This would probably be a much harder to book to read if O’Neill weren’t such a humorous writer. It’s clear she is here to entertain first and foremost, while at the same time being helpful in guiding you through some of the more significant (dirty) sides of the era. Educational and funny, who thought it could be possible? Of course it’s not the only book of its kind, but it’s one of the fewer in my experience that doesn’t lose out on its educational content for the sake of jokes. You’ll never read a Victorian novel the same way again, trust me. It’s already shaping my reading of Agnes Grey. Being almost halfway into Unmentionable I’ll say that while her humorous writing style can sometimes be a touch on the too-much, and I am never not cringing or wincing when I read this book, because of horrendous Victorian practices and habits, it’s also been a delight and enlightening in more ways than I thought I would ever need or want.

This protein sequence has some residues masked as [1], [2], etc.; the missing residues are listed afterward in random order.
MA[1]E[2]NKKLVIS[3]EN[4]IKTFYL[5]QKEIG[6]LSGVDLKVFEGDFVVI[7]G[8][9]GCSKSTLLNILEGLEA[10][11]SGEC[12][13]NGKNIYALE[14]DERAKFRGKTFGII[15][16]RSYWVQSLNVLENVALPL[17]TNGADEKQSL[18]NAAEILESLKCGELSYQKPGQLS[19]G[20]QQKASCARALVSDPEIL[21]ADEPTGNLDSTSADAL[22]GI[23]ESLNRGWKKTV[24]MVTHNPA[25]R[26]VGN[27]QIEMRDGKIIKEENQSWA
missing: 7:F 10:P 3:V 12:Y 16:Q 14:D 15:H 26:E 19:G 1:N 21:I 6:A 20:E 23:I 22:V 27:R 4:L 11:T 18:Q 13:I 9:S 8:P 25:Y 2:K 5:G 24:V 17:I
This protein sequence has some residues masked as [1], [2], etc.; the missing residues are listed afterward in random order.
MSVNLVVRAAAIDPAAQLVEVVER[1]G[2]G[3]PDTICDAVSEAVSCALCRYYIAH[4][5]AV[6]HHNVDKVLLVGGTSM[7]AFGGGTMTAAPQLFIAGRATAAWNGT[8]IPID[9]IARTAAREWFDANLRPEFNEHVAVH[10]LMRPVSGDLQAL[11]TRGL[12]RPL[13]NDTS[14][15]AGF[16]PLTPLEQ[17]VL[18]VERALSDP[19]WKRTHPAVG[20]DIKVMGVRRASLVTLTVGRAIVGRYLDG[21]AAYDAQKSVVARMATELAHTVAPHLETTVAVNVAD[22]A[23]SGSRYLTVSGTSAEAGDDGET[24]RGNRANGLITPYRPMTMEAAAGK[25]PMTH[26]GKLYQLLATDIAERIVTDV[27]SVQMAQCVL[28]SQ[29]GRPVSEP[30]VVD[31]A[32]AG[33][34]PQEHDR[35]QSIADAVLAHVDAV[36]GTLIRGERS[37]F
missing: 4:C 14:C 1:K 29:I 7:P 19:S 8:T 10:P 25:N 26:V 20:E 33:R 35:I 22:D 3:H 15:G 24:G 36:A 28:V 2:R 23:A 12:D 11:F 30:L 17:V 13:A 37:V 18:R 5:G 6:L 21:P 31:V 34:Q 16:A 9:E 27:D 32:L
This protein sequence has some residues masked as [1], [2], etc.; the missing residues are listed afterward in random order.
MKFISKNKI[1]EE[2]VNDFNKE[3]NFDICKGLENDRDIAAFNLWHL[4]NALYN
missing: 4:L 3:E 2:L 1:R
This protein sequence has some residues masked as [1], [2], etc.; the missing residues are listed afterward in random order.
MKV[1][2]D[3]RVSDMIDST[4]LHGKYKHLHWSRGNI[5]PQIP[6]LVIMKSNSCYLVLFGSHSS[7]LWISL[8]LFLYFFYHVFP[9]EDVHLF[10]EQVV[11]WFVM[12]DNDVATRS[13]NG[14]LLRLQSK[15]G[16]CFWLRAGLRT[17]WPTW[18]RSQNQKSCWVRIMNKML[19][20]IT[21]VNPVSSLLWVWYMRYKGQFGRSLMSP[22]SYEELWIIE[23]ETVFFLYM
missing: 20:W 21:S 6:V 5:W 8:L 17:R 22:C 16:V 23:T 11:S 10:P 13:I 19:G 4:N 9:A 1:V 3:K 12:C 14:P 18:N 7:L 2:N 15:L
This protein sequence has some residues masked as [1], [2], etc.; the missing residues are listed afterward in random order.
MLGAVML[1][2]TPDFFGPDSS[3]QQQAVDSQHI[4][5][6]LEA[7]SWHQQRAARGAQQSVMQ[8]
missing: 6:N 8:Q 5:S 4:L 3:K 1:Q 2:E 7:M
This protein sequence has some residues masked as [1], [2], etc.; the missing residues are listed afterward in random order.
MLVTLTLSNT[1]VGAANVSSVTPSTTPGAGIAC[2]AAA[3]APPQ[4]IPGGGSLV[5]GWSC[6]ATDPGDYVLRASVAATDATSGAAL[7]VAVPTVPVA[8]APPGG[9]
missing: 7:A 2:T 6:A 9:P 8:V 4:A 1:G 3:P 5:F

That’s all for round 1 of my #Victober reading.
Are you participating in Victober 2017? What are you reading? Do you have some favorite Victorian novels or nonfiction books about the Victorian era? Or do you perhaps have a favorite historical fiction book set in the Victorian period with a modern take? I’d love to hear all about it.
Until next time, Happy Reading!